The oak DayClock was one of the first products I brought in, and it quickly became my #1 bestseller (subsequently nudged out by the phenomenal USB Fan). Its mahogany cousin is in 11th place. Together, they delivered an astonishing 16% of gross sales in 2006. Their 50% discount with free shipping meets my markup requirement. I ran out of DayClocks briefly during the Christmas season, but restocked aggressively just as the season was ending. They’re such a sure bet that I felt safe investing my precious post-Christmas inventory cash there.
I’ve sold exactly three of them so far this year. I’m not sure why sales dropped so dramatically. The number of online retailers offering them has just about doubled since the last time I checked. Some of the newcomers are discounting. One, in fact, offers a “member’s price” that I can’t begin to touch. The American consumer is all about the lowest possible price, so whenever discounters move into a market, small independents die out. We can’t survive on those thin margins. I’m sure everyone’s familiar with the way Wal-mart has destroyed whole market sectors and business districts, or the way Home Depot has vanquished neighborhood hardware stores, or Borg & Noble's contribution to the death of independent bookselling.
To find out if pricing is indeed my problem, I knocked a couple of bucks off DayClocks for two weeks. I sold exactly one clock. After returning it to full price, I sold one more. This week, I discounted it again and sold one more. Transaction logs at Authorize.net revealed another customer trying unsuccessfully to buy one; their five rejections due to invalid addresss info will cost me $1.50. Altogether, this does not constitute clear evidence that the discounters stole my lunch. Maybe the product itself is dying. Maybe the marketplace is saturated. Maybe it's just seasonal doldrums. I just don’t know.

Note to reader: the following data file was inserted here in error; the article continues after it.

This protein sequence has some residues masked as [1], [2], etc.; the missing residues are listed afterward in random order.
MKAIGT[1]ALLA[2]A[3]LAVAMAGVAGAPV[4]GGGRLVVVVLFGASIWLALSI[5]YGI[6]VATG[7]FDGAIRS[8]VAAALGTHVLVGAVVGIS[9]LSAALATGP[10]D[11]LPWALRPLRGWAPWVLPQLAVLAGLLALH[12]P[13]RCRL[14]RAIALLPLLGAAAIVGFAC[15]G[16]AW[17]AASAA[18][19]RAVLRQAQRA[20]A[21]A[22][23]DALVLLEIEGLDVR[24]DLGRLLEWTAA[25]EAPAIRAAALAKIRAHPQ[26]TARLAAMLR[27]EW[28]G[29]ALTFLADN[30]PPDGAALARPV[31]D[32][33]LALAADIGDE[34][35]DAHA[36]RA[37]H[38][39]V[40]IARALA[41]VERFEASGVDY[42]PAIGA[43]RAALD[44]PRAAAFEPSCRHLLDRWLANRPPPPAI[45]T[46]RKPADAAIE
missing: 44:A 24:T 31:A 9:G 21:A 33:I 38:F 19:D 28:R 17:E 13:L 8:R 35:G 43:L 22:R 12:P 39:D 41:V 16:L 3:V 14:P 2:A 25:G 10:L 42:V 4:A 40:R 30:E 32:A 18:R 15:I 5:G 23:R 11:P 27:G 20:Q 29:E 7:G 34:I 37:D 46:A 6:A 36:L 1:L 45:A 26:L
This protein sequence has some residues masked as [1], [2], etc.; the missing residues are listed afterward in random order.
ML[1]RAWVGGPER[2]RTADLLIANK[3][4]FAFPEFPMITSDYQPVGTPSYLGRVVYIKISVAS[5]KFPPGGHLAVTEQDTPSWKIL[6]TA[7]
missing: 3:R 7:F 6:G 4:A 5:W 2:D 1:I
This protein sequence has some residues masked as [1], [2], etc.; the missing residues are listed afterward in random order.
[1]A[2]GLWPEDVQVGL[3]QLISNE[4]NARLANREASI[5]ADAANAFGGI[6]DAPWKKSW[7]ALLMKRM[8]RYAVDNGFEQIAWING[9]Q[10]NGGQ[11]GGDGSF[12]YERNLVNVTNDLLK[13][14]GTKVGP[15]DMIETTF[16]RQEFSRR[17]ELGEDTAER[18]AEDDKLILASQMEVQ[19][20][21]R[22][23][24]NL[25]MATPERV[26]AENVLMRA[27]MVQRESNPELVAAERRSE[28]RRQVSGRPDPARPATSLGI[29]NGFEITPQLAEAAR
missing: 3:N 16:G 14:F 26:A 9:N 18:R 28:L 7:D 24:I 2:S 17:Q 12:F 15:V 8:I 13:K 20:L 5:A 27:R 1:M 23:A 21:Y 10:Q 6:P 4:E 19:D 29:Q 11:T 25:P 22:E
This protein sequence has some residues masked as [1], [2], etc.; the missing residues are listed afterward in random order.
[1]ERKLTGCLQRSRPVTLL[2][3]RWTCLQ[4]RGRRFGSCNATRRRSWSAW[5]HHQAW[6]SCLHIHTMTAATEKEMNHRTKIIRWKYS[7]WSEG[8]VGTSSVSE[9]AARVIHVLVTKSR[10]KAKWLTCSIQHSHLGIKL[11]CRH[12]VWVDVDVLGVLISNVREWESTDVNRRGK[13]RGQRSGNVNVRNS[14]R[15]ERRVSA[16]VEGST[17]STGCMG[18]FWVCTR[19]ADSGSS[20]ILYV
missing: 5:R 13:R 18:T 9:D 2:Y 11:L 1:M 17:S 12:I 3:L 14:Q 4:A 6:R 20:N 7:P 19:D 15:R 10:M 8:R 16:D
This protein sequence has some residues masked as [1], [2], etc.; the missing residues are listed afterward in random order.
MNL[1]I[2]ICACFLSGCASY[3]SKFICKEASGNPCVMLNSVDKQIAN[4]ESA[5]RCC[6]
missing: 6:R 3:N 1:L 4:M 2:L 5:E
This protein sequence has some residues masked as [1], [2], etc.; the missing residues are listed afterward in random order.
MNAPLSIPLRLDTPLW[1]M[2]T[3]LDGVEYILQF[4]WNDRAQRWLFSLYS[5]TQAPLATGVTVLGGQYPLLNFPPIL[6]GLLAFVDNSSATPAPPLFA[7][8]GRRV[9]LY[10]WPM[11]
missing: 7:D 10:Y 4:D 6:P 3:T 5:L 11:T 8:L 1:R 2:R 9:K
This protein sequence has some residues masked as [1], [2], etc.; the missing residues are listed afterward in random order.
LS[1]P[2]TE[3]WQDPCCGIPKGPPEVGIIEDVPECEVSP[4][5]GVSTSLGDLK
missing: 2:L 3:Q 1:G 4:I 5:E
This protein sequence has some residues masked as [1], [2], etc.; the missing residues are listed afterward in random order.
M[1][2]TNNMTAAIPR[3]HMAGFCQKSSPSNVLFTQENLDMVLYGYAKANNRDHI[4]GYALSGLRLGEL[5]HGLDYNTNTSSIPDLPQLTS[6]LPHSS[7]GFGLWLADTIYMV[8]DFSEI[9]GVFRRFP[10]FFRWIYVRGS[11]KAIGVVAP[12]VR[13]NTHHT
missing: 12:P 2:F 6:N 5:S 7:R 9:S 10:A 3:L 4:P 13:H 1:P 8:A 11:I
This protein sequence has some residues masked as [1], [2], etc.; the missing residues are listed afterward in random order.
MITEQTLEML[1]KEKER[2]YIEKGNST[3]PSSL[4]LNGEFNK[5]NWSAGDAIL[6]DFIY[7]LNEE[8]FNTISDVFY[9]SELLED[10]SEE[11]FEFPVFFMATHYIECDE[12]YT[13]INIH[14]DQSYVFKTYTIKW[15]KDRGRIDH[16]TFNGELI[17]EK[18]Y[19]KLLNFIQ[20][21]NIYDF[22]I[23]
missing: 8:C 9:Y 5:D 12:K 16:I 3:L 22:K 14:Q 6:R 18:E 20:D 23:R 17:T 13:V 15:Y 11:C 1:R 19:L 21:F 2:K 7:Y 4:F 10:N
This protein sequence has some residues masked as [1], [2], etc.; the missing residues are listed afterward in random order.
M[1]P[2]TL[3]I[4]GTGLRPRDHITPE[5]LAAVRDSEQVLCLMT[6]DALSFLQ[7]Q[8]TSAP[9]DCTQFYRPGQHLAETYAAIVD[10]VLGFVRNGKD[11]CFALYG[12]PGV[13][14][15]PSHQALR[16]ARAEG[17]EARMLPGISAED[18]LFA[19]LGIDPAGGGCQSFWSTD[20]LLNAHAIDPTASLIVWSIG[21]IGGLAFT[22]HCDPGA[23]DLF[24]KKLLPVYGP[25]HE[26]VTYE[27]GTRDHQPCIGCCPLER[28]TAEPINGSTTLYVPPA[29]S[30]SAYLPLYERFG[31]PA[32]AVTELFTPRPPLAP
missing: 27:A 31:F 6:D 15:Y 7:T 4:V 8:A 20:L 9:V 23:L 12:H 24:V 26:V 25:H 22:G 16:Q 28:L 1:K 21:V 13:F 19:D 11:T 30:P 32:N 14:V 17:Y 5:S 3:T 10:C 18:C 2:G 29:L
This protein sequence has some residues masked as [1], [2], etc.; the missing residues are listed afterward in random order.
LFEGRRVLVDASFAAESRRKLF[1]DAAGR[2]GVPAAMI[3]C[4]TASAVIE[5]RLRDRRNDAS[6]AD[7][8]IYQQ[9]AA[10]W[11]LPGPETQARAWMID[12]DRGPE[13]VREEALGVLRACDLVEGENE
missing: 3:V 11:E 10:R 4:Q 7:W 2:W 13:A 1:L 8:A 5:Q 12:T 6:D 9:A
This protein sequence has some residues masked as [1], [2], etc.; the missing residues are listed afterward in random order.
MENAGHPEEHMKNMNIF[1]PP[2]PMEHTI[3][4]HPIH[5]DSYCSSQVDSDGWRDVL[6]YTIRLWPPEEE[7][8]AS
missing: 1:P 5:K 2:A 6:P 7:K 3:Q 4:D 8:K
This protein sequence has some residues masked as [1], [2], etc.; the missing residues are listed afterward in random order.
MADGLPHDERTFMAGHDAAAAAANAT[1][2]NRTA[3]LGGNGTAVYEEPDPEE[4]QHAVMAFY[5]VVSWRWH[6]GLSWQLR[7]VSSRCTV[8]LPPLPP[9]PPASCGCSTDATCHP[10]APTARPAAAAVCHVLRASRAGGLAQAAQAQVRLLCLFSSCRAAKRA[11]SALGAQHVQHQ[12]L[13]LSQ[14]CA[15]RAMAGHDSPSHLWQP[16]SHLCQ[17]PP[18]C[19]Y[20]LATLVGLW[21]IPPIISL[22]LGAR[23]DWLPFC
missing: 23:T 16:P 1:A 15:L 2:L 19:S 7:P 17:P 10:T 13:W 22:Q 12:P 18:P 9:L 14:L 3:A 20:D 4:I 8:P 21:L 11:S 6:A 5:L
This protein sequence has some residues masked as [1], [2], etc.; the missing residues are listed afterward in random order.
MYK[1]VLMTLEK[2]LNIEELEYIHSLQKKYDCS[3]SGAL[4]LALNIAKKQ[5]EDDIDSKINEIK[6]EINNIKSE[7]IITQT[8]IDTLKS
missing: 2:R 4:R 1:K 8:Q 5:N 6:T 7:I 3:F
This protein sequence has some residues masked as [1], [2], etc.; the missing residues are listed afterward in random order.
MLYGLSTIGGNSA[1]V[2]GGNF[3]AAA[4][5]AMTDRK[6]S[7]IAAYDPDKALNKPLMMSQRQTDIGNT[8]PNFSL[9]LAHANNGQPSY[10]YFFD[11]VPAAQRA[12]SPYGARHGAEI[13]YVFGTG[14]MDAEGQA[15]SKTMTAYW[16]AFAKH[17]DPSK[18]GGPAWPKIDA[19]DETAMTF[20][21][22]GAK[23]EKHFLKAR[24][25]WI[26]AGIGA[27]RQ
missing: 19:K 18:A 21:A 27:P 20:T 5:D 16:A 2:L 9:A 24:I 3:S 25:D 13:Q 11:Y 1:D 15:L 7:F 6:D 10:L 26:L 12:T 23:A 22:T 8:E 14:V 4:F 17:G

The Neverlate clock, my #6 bestseller, is another old standby that is now just standing by. It’s no DayClock, but it does bring in enough revenue to be noteworthy. I told you in “The Neverlate Dilemma” that this product’s markup is problematic for me. I was able to restock in January with a small one-time incentive discount, so I bought as aggressively as I could afford…and then didn’t sell a single one. One competitor has consistently undersold me all along, but I should still be moving one every now and then. I tried the DayClock discount experiment on the Neverlate, with similar results. I sold one clock during the two-week sale period, then subsequently sold one at the regular price. Again, the experiment told me nothing. Next week I’ll mark it down again and see what happens.
Thanks to dropshipping, typewriter key jewelry was a low-risk proposition with a decent markup. But the studio gradually put the screws on throughout last year. First the supply of the most popular letters became iffy, and then unavailable entirely. As the product consequently lost appeal, they raised their prices, discontinued some styles, and imposed a minimum order amount for customizations. I haven’t sold a single piece this year. I’m reluctantly looking for a replacement jewelry line now. It will be hard to find something that’s as clever and amenable to online sales – I really like the line. Jewelry is hard to commoditize. (Commodify? Is that a word?)
I don’t have any new product lines comparable to the heavy hitters that I mentioned above. Golf balls do alright, but aren’t spectacular. Ditto Switchables.
Well. The Boston Gift Show starts tomorrow. Maybe I’ll luck into the Next Big Thing at the show. I do have a few new products lined up, but with my inventory dollars all tied up in merchandise that mysteriously stopped moving, I can’t do much about them. None of them look like blockbusters anyway. But one never knows. I never would've figured that
- Changes in the Wind
- What Sells, and Why